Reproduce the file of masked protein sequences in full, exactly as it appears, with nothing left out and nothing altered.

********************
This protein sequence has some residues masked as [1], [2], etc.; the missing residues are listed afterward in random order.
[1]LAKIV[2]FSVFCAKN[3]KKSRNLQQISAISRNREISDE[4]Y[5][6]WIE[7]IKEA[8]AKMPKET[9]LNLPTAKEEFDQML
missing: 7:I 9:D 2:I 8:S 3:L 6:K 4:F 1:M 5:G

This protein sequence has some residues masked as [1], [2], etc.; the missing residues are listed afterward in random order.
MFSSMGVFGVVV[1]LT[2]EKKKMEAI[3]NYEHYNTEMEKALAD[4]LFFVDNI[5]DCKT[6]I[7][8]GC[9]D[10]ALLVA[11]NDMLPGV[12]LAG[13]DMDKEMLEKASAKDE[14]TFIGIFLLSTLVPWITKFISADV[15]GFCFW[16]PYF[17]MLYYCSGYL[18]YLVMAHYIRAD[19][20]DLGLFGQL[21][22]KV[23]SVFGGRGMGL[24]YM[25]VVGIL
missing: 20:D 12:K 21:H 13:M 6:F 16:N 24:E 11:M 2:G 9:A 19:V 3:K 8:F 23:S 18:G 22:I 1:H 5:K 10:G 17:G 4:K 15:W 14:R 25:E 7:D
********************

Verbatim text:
This protein sequence has some residues masked as [1], [2], etc.; the missing residues are listed afterward in random order.
[1]LAKIV[2]FSVFCAKN[3]KKSRNLQQISAISRNREISDE[4]Y[5][6]WIE[7]IKEA[8]AKMPKET[9]LNLPTAKEEFDQML
missing: 7:I 9:D 2:I 8:S 3:L 6:K 4:F 1:M 5:G

This protein sequence has some residues masked as [1], [2], etc.; the missing residues are listed afterward in random order.
MFSSMGVFGVVV[1]LT[2]EKKKMEAI[3]NYEHYNTEMEKALAD[4]LFFVDNI[5]DCKT[6]I[7][8]GC[9]D[10]ALLVA[11]NDMLPGV[12]LAG[13]DMDKEMLEKASAKDE[14]TFIGIFLLSTLVPWITKFISADV[15]GFCFW[16]PYF[17]MLYYCSGYL[18]YLVMAHYIRAD[19][20]DLGLFGQL[21][22]KV[23]SVFGGRGMGL[24]YM[25]VVGIL
missing: 20:D 12:K 21:H 13:M 6:F 16:N 24:E 11:M 2:G 9:A 19:V 3:K 8:F 23:S 18:G 22:I 1:H 5:K 10:G 17:G 4:K 15:W 14:R 25:E 7:D